500 gms High gluten / Strong white bread flour
7 gms (2 tsp) rapid bake or active dry yeast
1 tsp salt
1 tsp sugar
2 tbsp butter
300 ml water (add 250 ml but retain 50 mls to add bit by bit)
Mix all the ingredients till the flour comes together. At this point you have to assess if some or all of the retained water is needed. Add only enough to make a soft dough. You can rest it for a few minutes at this point, gives you a better behaved dough, some call it autolysing, but I am not sure if there is any scientific basis.
Knead the dough with the heel of your hand in a stretching motion for about 10 minutes. It took me some time to figure out, it is the stretching and not pressure, thus can be done with minimum effort. If you tire yourself out kneading, you are doing it wrong. The end point of kneading, you learn with practice. For guidance, the dough should be smooth and soft, should not stick to you hand, a floured finger pressed on the surface should leave a depression which slowly bounces back.
Leave the dough in a reasonably big container, cover with film or a tea towel and leave in a warm place to rise, till doubled in size. Takes about 2 hrs depending on the ambient temperature. Tip the dough on to a floured surface, give it a tap with your fist, known as knocking back to collapse some of the larger bubbles. Knead lightly and shape either into a round(boule), oval(batard) or place in a loaf tin. Cover with oiled cling film or a slightly damp tea towel and rise for a second time in a warm place for a further 1/2 to 1 hour. Make slashes with a sharp knife over the surface of the risen dough and bake in a very hot oven, 220˚C for 30 – 40 mins. End point of the bake is a nice dark brown crust and taping the bottom gives a hollow sound. Picture above shows the bottom of the loaf and the initial picture the top for guidance.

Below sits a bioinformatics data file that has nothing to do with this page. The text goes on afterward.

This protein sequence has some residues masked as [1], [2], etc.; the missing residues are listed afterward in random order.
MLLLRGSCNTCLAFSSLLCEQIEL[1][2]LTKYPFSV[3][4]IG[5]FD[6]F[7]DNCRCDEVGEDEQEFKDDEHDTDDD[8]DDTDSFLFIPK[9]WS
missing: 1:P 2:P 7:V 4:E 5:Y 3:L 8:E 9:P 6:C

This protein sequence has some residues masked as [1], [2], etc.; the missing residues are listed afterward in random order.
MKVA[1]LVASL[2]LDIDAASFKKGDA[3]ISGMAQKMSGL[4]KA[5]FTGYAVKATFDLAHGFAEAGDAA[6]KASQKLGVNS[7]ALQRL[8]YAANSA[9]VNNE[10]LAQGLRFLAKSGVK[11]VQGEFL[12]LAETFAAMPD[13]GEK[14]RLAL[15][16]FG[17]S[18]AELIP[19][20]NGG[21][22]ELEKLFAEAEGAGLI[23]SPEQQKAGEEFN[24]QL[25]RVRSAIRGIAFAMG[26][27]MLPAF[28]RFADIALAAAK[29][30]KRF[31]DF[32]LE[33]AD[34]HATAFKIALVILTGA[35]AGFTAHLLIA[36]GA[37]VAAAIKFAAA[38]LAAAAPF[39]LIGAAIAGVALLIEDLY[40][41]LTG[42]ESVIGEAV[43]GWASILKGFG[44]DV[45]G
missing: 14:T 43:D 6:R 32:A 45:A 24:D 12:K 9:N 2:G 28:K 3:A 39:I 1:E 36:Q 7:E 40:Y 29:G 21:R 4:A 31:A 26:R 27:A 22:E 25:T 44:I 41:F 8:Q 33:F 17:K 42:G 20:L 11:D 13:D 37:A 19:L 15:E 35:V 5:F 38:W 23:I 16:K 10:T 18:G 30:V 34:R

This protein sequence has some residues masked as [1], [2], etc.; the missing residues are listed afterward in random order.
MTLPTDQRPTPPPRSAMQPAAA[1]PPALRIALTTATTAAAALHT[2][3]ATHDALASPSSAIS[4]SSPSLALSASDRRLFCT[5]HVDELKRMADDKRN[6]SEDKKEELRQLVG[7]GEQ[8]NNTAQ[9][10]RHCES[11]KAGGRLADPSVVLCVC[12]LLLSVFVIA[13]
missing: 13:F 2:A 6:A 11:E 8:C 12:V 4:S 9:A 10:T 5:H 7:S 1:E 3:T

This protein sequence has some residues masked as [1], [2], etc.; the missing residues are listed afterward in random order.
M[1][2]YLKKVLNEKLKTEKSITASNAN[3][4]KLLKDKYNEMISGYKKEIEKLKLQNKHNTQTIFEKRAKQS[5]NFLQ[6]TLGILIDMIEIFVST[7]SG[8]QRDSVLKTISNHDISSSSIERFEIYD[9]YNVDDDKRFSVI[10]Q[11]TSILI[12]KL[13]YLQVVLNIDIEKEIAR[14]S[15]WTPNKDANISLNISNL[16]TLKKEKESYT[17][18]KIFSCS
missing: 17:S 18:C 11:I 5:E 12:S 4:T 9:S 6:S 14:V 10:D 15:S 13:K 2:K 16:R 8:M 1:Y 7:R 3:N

Leave to cool on a cooling rake, takes at least a couple of hours, if you can leave it till then, what with the freshly baked bread smell wafting around the house. But slicing is definitely more difficult with warm bread.